I have to acknowledge an interesting communication on the subject of free trade from Paisley (for a short letter from "A Wellwisher" at —, my thanks are yet more due). But the Scottish writer will, I fear, be disagreeably surprised to hear, that I am, and always have been, an utterly fearless and unscrupulous free trader. Seven years ago, speaking of the various signs of infancy in the European mind (Stones of Venice, vol. iii. p. 168), I wrote: "The first principles of commerce were acknowledged by the English parliament only a few months ago, in its free trade measures, and are still so little understood by the million, that no nation dares to abolish its custom-houses".
It will be observed that I do not admit even the idea of reciprocity. Let other nations, if they like, keep their ports shut; every wise nation will throw its own open. It is not the opening them, but a sudden, inconsiderate, and blunderingly experimental manner of opening them, which does harm. If you have been protecting a manufacture for a long series of years, you must not take the protection off in a moment, so as to throw every one of its operatives at once out of employ, any more than you must take all its wrappings off a feeble child at once in cold weather, though the cumber of them may have been radically injuring its health. Little by little, you must restore it to freedom and to air.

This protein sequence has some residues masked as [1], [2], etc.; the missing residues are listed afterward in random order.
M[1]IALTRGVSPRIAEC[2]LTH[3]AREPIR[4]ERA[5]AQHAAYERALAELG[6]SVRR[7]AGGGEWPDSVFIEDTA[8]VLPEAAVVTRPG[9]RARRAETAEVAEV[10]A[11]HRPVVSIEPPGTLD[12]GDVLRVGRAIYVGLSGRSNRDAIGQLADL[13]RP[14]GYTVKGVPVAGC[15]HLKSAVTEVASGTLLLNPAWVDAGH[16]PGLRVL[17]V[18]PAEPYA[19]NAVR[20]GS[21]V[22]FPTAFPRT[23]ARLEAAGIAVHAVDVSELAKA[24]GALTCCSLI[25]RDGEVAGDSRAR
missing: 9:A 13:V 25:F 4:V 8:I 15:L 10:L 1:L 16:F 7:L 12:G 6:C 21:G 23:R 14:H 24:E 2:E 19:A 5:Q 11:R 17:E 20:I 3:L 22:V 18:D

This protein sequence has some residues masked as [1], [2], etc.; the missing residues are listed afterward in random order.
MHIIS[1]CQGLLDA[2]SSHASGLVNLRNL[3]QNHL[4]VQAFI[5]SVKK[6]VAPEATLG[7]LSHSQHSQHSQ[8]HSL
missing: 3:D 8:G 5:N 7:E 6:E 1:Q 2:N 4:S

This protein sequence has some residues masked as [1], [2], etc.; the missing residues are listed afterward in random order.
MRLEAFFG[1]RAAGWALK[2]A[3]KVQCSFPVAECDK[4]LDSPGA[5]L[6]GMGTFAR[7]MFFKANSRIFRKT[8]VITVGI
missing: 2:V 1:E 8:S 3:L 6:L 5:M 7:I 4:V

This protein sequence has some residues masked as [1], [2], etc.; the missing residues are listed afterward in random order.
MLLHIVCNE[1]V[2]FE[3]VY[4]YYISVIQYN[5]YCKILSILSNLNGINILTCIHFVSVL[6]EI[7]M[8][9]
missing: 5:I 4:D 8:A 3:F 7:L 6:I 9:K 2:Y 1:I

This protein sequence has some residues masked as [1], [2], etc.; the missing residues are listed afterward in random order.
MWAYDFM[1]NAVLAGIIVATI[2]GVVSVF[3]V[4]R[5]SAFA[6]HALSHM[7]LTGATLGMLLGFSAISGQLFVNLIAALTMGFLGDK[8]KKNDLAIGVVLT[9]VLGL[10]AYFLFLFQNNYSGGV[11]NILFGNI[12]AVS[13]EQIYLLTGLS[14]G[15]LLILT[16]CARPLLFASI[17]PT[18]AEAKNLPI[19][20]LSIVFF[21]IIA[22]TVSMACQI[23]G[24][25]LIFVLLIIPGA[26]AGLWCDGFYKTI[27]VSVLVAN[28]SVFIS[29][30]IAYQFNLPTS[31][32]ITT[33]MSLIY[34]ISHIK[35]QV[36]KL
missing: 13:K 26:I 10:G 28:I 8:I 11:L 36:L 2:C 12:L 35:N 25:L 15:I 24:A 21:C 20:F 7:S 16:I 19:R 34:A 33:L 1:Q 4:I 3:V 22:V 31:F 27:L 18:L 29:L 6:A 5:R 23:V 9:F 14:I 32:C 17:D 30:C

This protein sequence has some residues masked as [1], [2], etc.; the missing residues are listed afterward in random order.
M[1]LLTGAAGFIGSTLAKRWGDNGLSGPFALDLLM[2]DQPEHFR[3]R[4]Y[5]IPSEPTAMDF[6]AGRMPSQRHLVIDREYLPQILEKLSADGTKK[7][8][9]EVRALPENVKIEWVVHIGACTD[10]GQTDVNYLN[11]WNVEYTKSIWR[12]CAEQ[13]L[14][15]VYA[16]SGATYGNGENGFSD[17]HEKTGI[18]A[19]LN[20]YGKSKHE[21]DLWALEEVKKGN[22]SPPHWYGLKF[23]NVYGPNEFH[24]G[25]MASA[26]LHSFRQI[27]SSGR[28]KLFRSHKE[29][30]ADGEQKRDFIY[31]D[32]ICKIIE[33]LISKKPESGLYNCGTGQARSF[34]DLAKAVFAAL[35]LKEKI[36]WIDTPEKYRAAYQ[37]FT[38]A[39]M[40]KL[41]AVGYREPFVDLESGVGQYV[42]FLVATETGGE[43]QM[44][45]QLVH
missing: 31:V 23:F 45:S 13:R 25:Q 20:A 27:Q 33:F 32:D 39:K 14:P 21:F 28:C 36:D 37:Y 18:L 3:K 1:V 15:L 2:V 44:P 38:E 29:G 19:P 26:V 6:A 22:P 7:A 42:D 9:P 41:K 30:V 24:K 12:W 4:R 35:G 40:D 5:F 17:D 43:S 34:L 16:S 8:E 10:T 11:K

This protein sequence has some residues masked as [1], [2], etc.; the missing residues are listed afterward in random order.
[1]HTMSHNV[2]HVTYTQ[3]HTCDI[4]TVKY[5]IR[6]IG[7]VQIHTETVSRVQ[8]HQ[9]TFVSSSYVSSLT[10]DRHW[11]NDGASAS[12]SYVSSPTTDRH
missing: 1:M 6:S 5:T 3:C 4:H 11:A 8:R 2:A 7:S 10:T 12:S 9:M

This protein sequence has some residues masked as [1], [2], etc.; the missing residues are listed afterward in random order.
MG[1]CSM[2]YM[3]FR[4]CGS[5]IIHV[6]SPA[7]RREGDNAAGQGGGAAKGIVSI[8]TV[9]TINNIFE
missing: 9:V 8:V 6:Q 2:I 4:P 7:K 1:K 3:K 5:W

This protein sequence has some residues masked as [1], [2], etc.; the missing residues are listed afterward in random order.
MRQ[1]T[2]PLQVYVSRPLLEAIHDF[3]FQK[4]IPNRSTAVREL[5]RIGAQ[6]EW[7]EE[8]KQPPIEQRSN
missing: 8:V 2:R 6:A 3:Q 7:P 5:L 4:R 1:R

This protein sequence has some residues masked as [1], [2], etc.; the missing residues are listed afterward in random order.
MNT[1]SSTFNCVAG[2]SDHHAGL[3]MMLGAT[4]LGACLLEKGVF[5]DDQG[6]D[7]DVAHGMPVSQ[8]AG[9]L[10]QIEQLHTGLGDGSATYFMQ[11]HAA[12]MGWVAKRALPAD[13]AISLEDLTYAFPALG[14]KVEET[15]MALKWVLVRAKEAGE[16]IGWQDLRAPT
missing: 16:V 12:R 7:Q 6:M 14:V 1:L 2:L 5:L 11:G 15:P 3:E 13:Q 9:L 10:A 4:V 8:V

Most people's minds are in curious confusion on the subject of free trade, because they suppose it to imply enlarged competition. On the contrary, free trade puts an end to all competition. "Protection" (among various other mischievous functions) endeavours to enable one country to compete with another in the production of an article at a disadvantage. When trade is entirely free, no country can be competed with in the articles for the production of which it is naturally calculated; nor can it compete with any other, in the production of articles for which it is not naturally calculated. Tuscany, for instance, cannot compete with England in steel, nor England with Tuscany in oil. They must exchange their steel and oil. Which exchange should be as frank and free as honesty and the sea-winds can make it. Competition, indeed, arises at first, and sharply, in order to prove which is strongest in any given manufacture possible to both: this point once ascertained, competition is at an end.